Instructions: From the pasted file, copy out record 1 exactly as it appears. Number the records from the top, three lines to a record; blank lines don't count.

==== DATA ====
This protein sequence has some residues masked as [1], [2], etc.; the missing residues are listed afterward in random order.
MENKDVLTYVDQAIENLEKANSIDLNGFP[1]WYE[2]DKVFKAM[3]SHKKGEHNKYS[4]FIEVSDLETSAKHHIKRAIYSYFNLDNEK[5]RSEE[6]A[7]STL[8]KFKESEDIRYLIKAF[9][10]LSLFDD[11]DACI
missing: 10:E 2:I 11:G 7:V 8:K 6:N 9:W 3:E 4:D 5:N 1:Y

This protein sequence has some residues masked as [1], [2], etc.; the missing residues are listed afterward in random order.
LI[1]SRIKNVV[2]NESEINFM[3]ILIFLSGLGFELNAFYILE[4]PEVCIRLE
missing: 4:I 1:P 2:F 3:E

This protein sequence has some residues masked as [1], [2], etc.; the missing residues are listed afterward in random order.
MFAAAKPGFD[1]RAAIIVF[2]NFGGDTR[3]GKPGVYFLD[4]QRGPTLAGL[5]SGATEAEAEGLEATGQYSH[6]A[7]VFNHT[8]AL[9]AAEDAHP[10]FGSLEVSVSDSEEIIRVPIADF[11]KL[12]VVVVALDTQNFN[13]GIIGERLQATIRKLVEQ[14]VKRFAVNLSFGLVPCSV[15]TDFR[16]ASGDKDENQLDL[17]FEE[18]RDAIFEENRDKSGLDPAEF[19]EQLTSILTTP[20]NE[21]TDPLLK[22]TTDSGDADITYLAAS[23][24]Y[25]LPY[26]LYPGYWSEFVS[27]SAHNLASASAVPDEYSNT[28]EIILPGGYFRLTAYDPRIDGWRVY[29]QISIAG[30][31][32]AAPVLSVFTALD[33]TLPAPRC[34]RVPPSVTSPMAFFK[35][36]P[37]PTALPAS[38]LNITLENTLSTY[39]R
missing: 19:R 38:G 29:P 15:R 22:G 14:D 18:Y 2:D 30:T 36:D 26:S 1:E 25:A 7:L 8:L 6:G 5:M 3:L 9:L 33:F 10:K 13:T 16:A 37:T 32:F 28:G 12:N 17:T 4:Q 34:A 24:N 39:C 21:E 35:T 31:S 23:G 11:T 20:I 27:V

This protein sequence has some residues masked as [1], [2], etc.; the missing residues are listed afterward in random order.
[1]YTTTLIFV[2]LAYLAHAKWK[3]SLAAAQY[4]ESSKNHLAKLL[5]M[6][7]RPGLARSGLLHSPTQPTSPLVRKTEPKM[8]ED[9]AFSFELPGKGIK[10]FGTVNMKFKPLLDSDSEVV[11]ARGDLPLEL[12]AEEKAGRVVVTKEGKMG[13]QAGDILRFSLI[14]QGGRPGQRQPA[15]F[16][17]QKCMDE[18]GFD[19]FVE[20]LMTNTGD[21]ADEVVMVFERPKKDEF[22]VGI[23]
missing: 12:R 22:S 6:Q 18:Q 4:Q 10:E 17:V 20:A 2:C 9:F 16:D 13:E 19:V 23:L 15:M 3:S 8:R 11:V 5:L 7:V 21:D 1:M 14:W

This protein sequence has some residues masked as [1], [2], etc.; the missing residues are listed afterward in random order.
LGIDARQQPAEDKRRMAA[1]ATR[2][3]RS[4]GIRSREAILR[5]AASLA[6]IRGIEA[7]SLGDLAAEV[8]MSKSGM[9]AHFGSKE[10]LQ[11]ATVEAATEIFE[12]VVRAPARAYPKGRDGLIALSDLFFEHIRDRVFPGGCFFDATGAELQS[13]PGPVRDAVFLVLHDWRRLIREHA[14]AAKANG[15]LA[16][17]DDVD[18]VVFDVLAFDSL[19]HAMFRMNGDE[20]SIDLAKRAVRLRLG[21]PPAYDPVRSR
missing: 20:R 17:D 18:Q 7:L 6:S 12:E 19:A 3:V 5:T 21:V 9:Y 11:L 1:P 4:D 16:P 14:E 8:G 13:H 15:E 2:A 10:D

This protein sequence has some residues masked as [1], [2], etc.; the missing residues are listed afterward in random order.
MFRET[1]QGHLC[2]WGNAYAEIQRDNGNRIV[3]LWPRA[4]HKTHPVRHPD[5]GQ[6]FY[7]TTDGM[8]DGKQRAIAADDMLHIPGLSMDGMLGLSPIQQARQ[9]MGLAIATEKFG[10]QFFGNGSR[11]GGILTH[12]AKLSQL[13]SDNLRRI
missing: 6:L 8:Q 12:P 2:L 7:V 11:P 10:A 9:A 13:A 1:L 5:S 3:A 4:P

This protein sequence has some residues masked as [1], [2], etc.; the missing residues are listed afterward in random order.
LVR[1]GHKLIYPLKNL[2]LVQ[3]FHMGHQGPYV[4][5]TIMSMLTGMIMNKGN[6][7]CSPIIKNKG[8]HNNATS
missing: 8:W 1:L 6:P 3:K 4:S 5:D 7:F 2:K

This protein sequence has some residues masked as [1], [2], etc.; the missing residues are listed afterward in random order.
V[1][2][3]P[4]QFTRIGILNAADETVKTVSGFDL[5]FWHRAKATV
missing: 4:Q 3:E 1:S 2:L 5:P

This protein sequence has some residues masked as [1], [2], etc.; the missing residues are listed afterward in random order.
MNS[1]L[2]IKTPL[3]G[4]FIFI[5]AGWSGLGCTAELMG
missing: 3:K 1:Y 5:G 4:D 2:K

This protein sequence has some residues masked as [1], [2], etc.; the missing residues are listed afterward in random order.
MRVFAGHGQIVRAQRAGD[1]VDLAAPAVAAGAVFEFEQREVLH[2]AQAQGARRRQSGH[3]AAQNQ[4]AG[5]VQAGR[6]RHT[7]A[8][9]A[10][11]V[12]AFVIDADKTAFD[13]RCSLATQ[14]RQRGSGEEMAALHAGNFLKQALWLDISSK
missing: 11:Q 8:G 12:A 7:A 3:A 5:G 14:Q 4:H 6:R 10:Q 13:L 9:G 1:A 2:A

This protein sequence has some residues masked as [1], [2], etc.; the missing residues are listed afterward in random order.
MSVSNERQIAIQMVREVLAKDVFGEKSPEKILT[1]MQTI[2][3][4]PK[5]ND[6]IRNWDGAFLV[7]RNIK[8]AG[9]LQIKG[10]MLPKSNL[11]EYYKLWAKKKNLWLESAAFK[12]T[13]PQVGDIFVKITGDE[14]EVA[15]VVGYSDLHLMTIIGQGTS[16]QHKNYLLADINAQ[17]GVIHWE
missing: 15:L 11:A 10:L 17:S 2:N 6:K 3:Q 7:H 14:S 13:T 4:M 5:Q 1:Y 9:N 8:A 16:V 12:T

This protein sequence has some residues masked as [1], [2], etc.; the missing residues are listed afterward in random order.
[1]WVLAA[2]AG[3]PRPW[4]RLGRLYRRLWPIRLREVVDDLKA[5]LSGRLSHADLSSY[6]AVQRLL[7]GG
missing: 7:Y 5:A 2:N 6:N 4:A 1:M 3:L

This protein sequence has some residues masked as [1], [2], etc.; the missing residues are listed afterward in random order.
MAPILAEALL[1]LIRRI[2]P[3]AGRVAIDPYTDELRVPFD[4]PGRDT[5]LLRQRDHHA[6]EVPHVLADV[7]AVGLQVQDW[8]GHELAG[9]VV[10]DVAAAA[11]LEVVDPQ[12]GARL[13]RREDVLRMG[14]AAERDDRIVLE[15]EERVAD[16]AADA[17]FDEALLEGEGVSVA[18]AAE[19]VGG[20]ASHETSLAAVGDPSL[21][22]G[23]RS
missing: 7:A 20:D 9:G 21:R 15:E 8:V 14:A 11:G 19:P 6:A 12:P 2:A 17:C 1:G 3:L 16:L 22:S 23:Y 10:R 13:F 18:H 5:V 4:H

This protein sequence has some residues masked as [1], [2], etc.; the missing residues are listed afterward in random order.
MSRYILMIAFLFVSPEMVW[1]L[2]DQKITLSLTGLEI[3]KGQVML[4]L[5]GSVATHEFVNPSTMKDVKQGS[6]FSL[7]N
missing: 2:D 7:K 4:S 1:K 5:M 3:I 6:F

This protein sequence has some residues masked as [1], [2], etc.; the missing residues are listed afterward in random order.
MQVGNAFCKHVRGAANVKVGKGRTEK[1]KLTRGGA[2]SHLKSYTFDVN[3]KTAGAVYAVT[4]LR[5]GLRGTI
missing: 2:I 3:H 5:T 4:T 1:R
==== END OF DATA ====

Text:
This protein sequence has some residues masked as [1], [2], etc.; the missing residues are listed afterward in random order.
MENKDVLTYVDQAIENLEKANSIDLNGFP[1]WYE[2]DKVFKAM[3]SHKKGEHNKYS[4]FIEVSDLETSAKHHIKRAIYSYFNLDNEK[5]RSEE[6]A[7]STL[8]KFKESEDIRYLIKAF[9][10]LSLFDD[11]DACI
missing: 10:E 2:I 11:G 7:V 8:K 6:N 9:W 3:E 4:D 5:N 1:Y